Look for cross-over between roles

As a GTA, the research skills focus of my outreach work enabled me to better support the 1st year undergraduate and postgraduate students who were new to research skills or needed to develop these. The ability to address large groups and support students one-to-one with activities translated to seminars and office hours in my GTA role. My WP work also gave me the confidence to deliver activities to complement my teaching commitments in HE, such as live polling and peer learning/teaching.

The pedagogy I drew upon informed both outreach and GTA work, as I prided myself on creating an inclusive and safe environment for learning. This meant that my workload did not increase as a result of either role. In fact, it may be that undertaking the varied roles allowed me to be efficient as I was continually showing my commitment to the UK Professional Standards Framework (UKPSF) in some role or other.

This quote from a referee for my Associate Fellow application showcases how I go above and beyond – “She is genuinely committed to using education to make the world a better place and her commitment to outreach is admirable and important. Again [as with technological engagement beyond what is expected of her], she goes beyond what you expect of someone as a Postgraduate Research Student.”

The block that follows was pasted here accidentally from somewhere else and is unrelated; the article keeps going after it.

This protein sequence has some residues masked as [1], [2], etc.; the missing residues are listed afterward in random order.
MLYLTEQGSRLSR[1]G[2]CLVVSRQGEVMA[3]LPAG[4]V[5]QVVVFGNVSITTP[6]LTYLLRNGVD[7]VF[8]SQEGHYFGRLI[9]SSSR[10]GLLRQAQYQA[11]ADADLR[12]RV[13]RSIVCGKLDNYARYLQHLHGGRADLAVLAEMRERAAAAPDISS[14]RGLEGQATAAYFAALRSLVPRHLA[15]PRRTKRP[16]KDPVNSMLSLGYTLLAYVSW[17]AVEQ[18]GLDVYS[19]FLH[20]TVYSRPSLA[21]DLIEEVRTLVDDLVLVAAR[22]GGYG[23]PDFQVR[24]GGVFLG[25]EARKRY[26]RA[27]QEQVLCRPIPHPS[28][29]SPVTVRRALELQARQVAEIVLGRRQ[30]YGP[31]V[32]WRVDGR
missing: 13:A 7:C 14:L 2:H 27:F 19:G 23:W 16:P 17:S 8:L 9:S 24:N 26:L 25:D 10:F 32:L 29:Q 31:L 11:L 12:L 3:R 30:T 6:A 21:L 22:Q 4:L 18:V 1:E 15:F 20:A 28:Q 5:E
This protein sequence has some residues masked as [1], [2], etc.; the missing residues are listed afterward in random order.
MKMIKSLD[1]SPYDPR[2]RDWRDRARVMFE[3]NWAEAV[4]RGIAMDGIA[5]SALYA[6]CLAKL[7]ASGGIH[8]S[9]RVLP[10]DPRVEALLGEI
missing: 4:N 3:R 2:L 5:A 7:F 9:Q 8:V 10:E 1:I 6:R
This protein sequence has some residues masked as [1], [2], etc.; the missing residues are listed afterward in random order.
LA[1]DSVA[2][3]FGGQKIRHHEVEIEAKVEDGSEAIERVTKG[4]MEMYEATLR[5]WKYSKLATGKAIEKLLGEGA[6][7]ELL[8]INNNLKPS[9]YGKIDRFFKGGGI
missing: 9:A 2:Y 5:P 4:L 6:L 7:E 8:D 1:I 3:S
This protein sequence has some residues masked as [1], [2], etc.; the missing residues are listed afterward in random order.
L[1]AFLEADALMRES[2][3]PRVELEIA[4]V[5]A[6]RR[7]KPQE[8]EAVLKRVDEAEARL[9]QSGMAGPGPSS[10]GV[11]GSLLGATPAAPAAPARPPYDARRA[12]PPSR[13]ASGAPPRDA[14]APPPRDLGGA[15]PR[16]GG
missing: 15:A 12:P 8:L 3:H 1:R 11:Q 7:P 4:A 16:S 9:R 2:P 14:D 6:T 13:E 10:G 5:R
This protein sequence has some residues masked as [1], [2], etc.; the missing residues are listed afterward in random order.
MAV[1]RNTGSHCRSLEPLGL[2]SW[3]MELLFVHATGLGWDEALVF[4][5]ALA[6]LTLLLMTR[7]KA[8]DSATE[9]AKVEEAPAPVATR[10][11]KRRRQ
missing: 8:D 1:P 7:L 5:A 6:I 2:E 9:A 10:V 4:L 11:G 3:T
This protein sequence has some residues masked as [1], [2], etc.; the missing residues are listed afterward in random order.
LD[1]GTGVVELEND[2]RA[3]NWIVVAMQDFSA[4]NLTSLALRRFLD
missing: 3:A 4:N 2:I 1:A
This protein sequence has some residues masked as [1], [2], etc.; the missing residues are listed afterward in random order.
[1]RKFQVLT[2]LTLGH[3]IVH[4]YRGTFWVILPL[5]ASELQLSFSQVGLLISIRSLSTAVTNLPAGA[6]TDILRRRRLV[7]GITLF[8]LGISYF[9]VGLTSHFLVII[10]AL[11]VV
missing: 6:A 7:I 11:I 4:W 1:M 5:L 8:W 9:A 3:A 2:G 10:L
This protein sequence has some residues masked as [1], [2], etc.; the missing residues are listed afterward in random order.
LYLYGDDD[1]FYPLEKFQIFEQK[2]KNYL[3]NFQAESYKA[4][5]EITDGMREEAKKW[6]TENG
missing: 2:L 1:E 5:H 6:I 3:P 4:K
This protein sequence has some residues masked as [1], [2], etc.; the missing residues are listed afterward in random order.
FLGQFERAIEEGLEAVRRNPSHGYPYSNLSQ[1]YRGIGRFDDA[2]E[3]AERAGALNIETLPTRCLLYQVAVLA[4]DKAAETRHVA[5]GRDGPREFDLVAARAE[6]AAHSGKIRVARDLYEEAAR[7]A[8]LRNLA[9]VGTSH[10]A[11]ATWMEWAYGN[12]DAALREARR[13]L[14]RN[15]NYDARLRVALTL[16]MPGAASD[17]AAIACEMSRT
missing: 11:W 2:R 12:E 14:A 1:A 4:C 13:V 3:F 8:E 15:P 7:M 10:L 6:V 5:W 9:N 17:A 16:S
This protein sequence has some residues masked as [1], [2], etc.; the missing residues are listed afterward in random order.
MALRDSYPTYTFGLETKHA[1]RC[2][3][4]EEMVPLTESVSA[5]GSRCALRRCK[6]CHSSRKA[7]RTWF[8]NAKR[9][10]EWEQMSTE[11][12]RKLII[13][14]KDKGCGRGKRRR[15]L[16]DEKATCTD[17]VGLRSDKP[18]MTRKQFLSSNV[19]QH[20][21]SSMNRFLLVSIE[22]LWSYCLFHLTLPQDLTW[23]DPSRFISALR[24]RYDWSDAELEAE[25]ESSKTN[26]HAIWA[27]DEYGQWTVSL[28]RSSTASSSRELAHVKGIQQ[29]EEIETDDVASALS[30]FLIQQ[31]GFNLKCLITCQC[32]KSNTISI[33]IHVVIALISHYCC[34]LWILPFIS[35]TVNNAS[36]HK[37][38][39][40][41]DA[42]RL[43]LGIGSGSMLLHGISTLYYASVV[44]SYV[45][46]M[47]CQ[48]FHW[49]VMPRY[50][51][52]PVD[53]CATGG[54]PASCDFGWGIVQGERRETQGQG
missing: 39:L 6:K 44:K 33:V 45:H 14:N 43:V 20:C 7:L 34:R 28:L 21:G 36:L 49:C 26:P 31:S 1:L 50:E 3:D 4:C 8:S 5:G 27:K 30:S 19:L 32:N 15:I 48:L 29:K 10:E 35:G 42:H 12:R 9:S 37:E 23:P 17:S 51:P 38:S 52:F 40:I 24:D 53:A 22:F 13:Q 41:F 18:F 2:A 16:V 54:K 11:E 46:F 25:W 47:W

Be open to feedback and learning

With WP, you get used to having an audience and evaluation for every single activity you do. Imagine if office hours had an audience. I have presented in dining halls (not during lunchtime!), that should perhaps have been the title of this blog post.

Whereas, as a GTA, evaluation was more periodic, or when I asked for it. There was the usual end of module evaluation, I also obtained my own informal feedback from HE students to coincide with the mid-term assessments. As well as peer observation from fellow GTAs, I chose to have my teaching observed by the module leader, to help me to improve.

If you do another role, there are more opportunities for informal learning and formal Continuing Professional Development (CPD), and ‘engage in CPD’ is an Area of Activity on the UKPSF. In your application for Associate Fellowship, the key is to be clear about how lessons from one role or CPD were applied to teaching in HE.